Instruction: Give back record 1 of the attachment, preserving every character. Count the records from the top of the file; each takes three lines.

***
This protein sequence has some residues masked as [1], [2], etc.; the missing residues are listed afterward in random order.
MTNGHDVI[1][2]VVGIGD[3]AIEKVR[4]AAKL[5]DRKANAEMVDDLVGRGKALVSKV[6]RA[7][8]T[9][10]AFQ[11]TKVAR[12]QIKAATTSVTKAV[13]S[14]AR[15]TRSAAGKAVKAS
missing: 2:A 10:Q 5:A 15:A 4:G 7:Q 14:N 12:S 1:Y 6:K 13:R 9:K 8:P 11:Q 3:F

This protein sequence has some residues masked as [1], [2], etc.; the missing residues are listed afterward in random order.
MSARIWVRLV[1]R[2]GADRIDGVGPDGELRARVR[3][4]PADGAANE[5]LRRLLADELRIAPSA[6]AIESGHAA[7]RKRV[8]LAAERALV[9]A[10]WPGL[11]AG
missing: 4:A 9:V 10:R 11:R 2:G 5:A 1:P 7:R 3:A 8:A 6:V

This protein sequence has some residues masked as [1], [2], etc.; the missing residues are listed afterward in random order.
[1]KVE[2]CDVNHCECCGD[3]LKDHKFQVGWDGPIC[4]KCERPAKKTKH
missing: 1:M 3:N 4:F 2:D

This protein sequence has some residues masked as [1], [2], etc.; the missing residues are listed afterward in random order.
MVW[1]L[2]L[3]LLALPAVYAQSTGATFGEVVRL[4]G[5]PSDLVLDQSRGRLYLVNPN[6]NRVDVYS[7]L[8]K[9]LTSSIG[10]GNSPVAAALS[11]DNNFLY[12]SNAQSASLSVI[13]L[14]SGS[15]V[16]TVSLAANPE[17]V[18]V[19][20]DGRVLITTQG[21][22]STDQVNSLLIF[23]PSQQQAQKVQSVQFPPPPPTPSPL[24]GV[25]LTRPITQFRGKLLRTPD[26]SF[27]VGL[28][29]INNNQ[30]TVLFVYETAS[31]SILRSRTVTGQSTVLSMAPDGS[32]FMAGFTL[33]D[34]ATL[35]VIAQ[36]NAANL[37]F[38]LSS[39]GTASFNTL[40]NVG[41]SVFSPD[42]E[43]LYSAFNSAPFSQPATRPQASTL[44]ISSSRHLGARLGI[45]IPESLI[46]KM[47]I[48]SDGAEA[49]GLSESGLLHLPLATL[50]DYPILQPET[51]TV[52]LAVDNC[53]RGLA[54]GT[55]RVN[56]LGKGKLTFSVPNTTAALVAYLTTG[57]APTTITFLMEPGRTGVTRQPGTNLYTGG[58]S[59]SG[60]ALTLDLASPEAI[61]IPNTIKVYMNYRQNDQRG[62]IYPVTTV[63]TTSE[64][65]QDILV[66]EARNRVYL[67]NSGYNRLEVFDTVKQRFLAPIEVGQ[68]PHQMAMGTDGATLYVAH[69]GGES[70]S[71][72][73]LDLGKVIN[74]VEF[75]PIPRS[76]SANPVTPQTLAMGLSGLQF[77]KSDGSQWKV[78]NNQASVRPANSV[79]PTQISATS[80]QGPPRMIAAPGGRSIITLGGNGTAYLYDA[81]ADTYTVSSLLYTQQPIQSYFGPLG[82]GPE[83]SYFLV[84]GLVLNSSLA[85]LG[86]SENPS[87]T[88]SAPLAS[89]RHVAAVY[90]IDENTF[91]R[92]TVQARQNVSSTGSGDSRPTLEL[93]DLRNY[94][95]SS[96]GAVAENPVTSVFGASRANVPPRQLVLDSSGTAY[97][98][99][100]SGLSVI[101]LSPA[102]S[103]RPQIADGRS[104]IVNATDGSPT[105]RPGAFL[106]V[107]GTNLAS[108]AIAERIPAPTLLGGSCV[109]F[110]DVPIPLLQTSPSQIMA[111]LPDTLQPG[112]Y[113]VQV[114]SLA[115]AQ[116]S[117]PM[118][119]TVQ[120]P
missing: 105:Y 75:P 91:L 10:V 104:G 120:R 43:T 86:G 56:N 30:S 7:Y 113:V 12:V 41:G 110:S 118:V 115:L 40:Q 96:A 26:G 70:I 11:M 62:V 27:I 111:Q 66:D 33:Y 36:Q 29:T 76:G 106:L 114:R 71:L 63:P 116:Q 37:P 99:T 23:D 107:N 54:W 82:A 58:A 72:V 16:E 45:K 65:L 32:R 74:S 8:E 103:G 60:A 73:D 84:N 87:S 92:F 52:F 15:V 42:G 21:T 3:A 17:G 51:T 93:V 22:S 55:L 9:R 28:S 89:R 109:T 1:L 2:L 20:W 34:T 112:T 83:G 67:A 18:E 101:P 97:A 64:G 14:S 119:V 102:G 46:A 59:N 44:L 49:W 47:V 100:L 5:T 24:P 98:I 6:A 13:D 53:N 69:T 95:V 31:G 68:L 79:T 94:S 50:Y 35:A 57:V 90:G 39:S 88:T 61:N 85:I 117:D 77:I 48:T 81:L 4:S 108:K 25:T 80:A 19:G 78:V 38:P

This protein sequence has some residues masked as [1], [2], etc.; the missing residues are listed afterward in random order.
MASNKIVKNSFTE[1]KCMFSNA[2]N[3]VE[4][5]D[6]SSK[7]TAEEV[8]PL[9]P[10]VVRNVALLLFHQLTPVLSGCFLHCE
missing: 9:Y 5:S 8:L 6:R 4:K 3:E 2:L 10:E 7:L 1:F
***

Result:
This protein sequence has some residues masked as [1], [2], etc.; the missing residues are listed afterward in random order.
MTNGHDVI[1][2]VVGIGD[3]AIEKVR[4]AAKL[5]DRKANAEMVDDLVGRGKALVSKV[6]RA[7][8]T[9][10]AFQ[11]TKVAR[12]QIKAATTSVTKAV[13]S[14]AR[15]TRSAAGKAVKAS
missing: 2:A 10:Q 5:A 15:A 4:G 7:Q 14:N 12:S 1:Y 6:K 13:R 9:K 8:P 11:Q 3:F